First reading of proposed drug testing policy for Ennis Schools
The Ennis School Board held the first official reading of the student drug testing policy during their March 21 meeting. The board must hold three public hearings before the policy can be adopted.
Superintendent Casey Klasna has been working toward drafting a policy since late last year, after first bringing it to the board.
Big Sandy Superintendent of Schools Brad Moore gave a presentation to the board last November on how his school had implemented a drug testing policy for students. Moore reported Big Sandy held six informational meetings on the proposed policy and saw no backlash from the community. Moore said Big Sandy school officials implemented the policy after several teachers and coaches had concerns about their students. The policy briefly impacted the school’s basketball program during its first year, but those impacts waned.
Klasna said he has yet to hear any negative feedback about the proposed policy.
Throughout this process, Klasna said a student drug testing policy might offer students an out, or a reason to say no, or potentially ward off a bigger problem. Klasna formed a committee to review and draft a policy, which he then presented at the first reading. “The purpose of this program is to educate and help direct students away from drug and alcohol abuse and toward healthy and drug-free participation,” states the draft. “Participation in extra-curricular/co-curricular activities is not an absolute right. Rather, it is a privilege offered to all students who are eligible. Thus, activity students voluntarily subject themselves to a higher degree of accountability and regulation than commonly imposed on students. The Ennis School District believes accountability is a powerful tool to help students avoid using illegal drugs and that early detection and intervention can save lives.”
Klasna said the program would include students involved in extra-curricular/co-curricular activities, grades 6-12, and students would need to declare what activities they wish to participate in at the beginning of the year. “The committee talked about whether to include the junior high students and we kept with the justification that that’s when a lot of kids start experimenting, unfortunately,” said Klasna.
According to the draft, testing will be selected at random, and all students within the testing consent pool are subject to testing on a periodic basis. Once a student declares an activity, they remain in the testing consent pool through the duration of that activity season. Testing would occur throughout school calendar days without any notice or early warning. Students can be tested through random selection, through a mandatory follow-up, if their parent or guardian requests a test, or if there is reasonable suspicion of illegal drug or alcohol use.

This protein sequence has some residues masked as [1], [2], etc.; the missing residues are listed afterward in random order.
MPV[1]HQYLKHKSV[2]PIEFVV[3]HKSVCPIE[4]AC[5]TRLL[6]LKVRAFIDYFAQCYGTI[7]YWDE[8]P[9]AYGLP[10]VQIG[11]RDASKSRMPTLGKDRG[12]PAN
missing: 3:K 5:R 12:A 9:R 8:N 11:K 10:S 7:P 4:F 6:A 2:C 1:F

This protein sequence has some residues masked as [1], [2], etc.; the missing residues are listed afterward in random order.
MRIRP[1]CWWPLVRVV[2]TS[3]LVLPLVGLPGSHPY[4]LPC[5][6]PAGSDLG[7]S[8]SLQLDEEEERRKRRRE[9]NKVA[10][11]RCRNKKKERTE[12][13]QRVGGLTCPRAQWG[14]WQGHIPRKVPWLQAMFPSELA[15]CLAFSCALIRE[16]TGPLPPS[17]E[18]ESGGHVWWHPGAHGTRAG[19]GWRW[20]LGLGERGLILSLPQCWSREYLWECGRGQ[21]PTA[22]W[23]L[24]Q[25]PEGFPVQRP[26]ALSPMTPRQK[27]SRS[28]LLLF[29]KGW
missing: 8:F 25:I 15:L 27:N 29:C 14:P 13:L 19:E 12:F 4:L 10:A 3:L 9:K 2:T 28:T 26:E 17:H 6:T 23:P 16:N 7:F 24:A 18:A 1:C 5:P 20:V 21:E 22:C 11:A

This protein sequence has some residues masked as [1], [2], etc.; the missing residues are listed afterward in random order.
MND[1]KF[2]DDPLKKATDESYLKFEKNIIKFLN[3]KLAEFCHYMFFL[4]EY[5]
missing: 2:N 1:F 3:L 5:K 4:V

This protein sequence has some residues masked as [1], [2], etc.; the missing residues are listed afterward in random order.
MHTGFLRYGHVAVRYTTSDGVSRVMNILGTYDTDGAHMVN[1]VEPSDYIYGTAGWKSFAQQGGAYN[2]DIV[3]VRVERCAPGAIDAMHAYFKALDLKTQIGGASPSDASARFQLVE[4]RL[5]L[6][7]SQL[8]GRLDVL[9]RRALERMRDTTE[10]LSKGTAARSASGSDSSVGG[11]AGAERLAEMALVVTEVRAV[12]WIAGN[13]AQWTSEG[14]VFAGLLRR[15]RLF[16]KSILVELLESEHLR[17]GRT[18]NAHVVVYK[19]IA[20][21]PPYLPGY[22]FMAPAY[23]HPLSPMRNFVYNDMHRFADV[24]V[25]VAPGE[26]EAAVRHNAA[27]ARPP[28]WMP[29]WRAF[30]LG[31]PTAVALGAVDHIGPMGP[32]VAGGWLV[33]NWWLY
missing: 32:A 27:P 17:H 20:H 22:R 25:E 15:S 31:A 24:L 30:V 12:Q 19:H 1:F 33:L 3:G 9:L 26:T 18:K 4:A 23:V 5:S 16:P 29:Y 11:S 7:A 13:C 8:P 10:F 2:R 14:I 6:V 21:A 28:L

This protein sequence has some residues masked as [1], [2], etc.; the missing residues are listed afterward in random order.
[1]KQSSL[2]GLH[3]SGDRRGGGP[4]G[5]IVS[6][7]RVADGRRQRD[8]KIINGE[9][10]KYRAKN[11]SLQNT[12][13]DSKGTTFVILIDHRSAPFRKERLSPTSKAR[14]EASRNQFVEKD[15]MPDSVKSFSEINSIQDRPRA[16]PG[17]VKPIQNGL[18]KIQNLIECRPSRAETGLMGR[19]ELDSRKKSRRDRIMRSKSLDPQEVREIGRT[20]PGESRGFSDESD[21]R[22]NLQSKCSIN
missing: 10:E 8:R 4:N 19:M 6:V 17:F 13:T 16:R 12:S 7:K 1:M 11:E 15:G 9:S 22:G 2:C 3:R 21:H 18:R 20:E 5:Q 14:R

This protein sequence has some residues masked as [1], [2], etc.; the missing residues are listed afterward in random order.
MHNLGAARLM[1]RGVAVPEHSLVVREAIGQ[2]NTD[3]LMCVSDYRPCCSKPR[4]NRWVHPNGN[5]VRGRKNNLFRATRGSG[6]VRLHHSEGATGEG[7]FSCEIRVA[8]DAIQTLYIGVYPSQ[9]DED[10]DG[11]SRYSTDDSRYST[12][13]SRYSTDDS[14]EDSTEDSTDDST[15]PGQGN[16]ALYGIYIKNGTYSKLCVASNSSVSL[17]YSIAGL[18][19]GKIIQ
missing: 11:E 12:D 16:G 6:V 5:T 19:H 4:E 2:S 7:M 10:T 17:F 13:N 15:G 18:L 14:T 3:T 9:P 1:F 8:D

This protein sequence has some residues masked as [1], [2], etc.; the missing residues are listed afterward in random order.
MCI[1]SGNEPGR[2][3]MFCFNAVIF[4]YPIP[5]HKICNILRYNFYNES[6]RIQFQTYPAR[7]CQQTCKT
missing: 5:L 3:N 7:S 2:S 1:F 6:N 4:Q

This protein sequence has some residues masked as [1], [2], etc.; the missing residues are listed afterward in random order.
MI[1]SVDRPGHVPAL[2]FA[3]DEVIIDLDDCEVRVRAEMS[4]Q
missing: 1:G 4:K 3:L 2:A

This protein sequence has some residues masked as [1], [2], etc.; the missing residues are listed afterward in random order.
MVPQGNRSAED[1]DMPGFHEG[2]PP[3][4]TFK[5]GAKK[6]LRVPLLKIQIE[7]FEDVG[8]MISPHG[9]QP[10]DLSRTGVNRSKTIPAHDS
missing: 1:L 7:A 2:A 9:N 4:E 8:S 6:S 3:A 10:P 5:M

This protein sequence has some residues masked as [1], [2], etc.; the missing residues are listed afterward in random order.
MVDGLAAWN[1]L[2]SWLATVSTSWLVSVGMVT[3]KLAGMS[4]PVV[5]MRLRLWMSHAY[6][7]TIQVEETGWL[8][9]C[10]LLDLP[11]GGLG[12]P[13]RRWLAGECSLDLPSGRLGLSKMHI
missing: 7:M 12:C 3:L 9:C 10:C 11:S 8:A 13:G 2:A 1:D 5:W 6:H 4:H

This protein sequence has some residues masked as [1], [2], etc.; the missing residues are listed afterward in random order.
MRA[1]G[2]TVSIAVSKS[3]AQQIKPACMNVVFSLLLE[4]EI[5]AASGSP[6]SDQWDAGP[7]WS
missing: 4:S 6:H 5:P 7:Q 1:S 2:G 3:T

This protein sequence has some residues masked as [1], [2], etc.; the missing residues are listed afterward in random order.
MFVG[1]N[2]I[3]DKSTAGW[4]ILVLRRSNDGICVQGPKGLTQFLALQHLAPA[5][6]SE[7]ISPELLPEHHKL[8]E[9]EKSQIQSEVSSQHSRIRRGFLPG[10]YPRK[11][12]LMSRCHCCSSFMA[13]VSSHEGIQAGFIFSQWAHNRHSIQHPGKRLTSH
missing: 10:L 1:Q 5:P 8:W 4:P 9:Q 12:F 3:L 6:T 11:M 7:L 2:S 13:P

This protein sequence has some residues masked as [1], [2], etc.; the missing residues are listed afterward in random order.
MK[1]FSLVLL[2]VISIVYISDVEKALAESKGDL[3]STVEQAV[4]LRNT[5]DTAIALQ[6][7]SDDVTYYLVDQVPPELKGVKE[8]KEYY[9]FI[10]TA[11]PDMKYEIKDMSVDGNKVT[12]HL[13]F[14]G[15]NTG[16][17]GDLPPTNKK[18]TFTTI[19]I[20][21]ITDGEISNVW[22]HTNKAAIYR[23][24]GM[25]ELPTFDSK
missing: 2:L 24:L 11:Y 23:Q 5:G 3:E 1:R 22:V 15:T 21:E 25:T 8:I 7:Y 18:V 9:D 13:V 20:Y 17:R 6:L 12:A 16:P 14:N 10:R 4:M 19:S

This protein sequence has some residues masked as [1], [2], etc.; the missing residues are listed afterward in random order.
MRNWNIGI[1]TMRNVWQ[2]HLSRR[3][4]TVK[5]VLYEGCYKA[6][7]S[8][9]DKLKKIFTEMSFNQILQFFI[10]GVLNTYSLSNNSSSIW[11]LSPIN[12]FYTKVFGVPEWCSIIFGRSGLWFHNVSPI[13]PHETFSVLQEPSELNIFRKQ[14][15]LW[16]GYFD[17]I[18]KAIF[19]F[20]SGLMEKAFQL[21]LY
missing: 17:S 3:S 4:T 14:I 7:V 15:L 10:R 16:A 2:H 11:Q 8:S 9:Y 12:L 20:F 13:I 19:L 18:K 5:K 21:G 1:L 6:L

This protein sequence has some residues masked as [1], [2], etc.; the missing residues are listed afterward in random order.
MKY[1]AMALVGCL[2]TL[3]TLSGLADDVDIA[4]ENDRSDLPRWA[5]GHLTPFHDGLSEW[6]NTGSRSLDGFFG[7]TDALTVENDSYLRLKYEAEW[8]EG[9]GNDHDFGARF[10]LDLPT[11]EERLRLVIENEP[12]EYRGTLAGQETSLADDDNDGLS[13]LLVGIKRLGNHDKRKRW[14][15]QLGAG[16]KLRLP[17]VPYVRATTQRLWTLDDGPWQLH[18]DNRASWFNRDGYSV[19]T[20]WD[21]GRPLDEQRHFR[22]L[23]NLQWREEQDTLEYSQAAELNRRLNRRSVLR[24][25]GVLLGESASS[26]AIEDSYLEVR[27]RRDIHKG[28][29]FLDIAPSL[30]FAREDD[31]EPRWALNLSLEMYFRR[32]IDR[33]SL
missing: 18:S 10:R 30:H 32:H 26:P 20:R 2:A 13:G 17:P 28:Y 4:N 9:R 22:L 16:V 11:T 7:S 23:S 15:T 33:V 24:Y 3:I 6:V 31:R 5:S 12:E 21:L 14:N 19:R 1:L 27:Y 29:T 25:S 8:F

Samples may be collected however the district chooses – either through a fresh urine sample, saliva or breath, or another district-approved laboratory sample.
Klasna said the district would hire an outside company to conduct the tests and that the district would foot the bill for the testing until a positive test arrives. “That was one thing the committee talked about is when does this become the responsibility of the parent?” said Klasna. “If a student is randomly tested and comes back with a positive test, they are no longer random after that and must be tested every time at the expense of the parent.”
Klasna also said the committee discussed the probability of a late signup for an activity – if they had not decided to participate in track until early spring, they could still sign up for the sport, undergo mandatory testing for being a late sign up, and the district would cover the testing costs. Klasna estimates costs for the student drug testing policy could range around $15,000.
Violations for a positive test would result in staggering levels of suspension from activities, dependent on number of violations, as well as obtaining professional help from a counselor and chemical awareness coursework or programs.
Ennis Chief of Police John Moore offered some ideas for the board regarding how to handle student violations. “In the court system, we send folks to a counselor, which they pay for, and the counselor then decides if they need help from an addiction program.”
Moore said the board should look at lessening some of the suspension time and consider counseling. “Because a lot of the kids, that I see at least, all they have is sports and activities – they don’t have a great home life,” he said. “If you take away that activity, they’re going to be back out on the street with nothing to do. I think counseling is a really good idea and my recommendation would be to send them to a counselor and then let the counselor decide whether they need to move on to an addiction program.”
The board will continue to evaluate and make changes to the policy throughout the next public hearings before adopting the policy.
The board approved running a general fun levy for $79,968 at the recommendation of Klasna. “If you remember, last year we did not run a general fund levy because of the law change with permissive levies and it was just a confusing time for voters last year,” said Klasna. “If you look at our preliminary data sheets we need a levy of $79,968 to get to our max budget and that’s something I feel the board should approve so we can continue to run our school and programs well. It’s critical that we operate at our max budget.” The levy would tax $1.10 on a $100,000 home and $2.21 for a $200,000 home.